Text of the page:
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Teardown and Home Assistant integration with two generic Chinese 'smart' power strips.

I love the Sonoff-S31 smart plugs. They’re cheap, well made and - most importantly - trivial to flash with ESPHome and integrate into Home Assistant. They do have one obvious draw back, though; optimized for a “traditional” US style outlet. When you try to deploy them to a power strip, you end up loosing about 50% of the outlets on the strip!

This is how you loose about 50% of the outlets on your power strip.

This is how you loose about 50% of the outlets on your power strip.

I figured that there must be a power strip out there that had the WiFi radio, power supply and relays built in.

Looking through the Power Strip listing of the excellent Tasmota device/template repository, there are more than a few options out there. Upon closer inspection, almost all of them are from super generic/no-name Chinese brands and lack any ETL or UL certifications 😬.

Searching for smart power strips on Amazon returns several results… and only a few from name brands. The few name brand power strips out there that I could find are using their own microcontrollers internally and are immediately disqualified as they’ll be - at best - difficult ot integrate with Home Assistant.

I’m not quite so concerned about any power conditioning/surge suppression as I am not plugging in any valuable or delectate electronics. I am concerned with a more integrated / space efficient solution that allows me to retain my ESPHome/Home Assistant integration.

After cross referencing the Tasmota templates listing with the Amazon search listings, it became clear that there’s really only a few designs that get sold under several different brands and that virtually all of the devices that were known to be powered by an ESP micro are no longer for sale on Amazon.

I eventually took a gamble on two:

Marketing photo for the BN-Link power strip

Marketing photo for the BN-Link power strip

This opens up with a standard philips screw driver and you only need one bit size for all screws - nice touch!

The screws are hiding under the anti-slip pads but instead of those being glued down, the pads use a friction fit on the + shaped locating pegs. I really like this design feature as the glued pads never stick quite as well when replaced. In addition to the 4 screws, there are several plastic clip/tabs around the permitter that take some work to carefully undo. If you have a thin metal pry tool / spudger, it will come in handy!

Overall, the physical construction is solid enough and - pleasantly - serviceable.

I'm not loving the sloppy wiring connecting the USB power supply to the mains rails.

I'm not loving the sloppy wiring connecting the USB power supply to the mains rails.

Like the USB power supply, the WiFi module is also separate from the main PCB.

You know what's cheaper than pin headers? PCB fingers in slots.

You know what's cheaper than pin headers? PCB fingers in slots.

Bad news: this module is NOT an ESP powered device.

Good news: there a Tasmota-like firmware for it: OpenBK7231T!

I’ll go ahead and flash the OpenBK firmware and have a go to at least give it a try.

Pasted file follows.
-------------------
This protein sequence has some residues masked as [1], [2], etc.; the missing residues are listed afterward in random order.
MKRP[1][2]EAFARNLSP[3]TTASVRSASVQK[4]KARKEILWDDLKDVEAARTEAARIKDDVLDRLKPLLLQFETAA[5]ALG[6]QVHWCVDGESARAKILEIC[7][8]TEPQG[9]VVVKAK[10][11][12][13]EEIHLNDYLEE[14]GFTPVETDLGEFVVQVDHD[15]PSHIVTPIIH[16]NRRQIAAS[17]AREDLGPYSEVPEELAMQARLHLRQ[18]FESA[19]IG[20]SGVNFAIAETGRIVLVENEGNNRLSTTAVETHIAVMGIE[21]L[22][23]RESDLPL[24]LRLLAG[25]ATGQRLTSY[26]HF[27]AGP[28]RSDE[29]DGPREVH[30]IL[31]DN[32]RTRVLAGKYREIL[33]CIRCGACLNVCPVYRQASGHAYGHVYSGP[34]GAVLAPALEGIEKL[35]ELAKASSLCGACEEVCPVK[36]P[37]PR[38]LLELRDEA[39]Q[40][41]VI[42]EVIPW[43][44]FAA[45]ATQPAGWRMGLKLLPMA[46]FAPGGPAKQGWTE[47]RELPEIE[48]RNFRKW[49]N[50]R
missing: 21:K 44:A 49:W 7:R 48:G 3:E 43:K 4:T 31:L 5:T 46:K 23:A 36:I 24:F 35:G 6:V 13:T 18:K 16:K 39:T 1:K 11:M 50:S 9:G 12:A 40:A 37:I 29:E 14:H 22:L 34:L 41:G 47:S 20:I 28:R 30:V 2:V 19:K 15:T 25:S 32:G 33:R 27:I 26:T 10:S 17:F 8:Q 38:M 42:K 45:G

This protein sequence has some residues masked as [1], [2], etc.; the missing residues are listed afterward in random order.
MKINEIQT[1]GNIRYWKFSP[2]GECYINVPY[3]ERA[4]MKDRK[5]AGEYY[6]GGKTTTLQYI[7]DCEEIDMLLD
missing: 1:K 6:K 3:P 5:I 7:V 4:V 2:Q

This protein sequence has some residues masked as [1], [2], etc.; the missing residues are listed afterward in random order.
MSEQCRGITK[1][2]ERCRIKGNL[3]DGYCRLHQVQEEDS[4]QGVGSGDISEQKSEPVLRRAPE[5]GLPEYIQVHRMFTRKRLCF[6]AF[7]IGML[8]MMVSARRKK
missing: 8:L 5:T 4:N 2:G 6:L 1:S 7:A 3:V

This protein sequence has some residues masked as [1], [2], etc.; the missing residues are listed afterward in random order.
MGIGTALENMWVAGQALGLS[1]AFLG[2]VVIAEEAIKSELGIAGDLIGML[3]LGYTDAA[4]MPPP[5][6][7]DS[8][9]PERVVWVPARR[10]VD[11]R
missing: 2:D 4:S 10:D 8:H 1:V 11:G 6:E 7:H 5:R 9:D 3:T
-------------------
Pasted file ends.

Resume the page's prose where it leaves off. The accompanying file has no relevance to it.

The relay switching electronics look reasonable enough:

The relays themselves are nothing special to write home about:

Note the links. I'd bet that it's simpler to scale a design by copy/pasting a self-contained footprint and adjust the number of links on the BOM as needed.

Note the links. I'd bet that it's simpler to scale a design by copy/pasting a self-contained footprint and adjust the number of links on the BOM as needed.

There’s nothing remarkable about the USB Power supply; standard switch mode power supply topology. The power conversion is done by the chip under the metal heat sink; I didn’t bother to get an ID on it as the ports don’t support any quick charge or power delivery protocols.

Before putting the strip back together, I secured the USB power supply wires with a bit of electrical tape to lessen the probability of a short due to insulation wearing off.

Flashing OpenBK

I don’t have a ton of notes about the flashing process as it was pretty straight forward. Two small things to note:

  • The hid_download_py/uartprogram tool needs a requirements.txt.
  • You can get away with only 4 wires (power, gnd, rx, tx) to program the chip but you must move very fast! It took me more than a few attempts to get the tool to connect to the bootloader on the chip; you have a very limited window for the tool to connect to the chip. I had to run connect power to the chip within about 200ms of starting the uartprogram. If i waited much longer, I would get Cannot get bus.

Eventually I was able to program the chip:

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❯ python3 uartprogram ../OpenBK7231T_UA_1.15.308.bin -d /dev/ttyUSB0 -w
UartDownloader....
programm....
Cannot get bus. : |                                                  |[    ?k/s]
❯ python3 uartprogram ../OpenBK7231T_UA_1.15.308.bin -d /dev/ttyUSB0 -w
UartDownloader....
programm....
Gotten Bus...   : |                                                  |[    ?k/s]caution: ignoring unexpected reply in SetBaudRate
Write Successful: |##################################################|[ 13.2k/s]

The caution: ignoring unexpected reply came as soon as I connected the power to the programmer.

After figuring out the GPIO assignments, I did manage to get the Home Assistant / MQTT auto discovery working but - like with Tasmota - wasn’t impressed with the lack of customization in the mqtt payloads. I highly value having the correct device/entity class, icon, name … etc all populating in home assistant automatically; ESPHome lets me do this.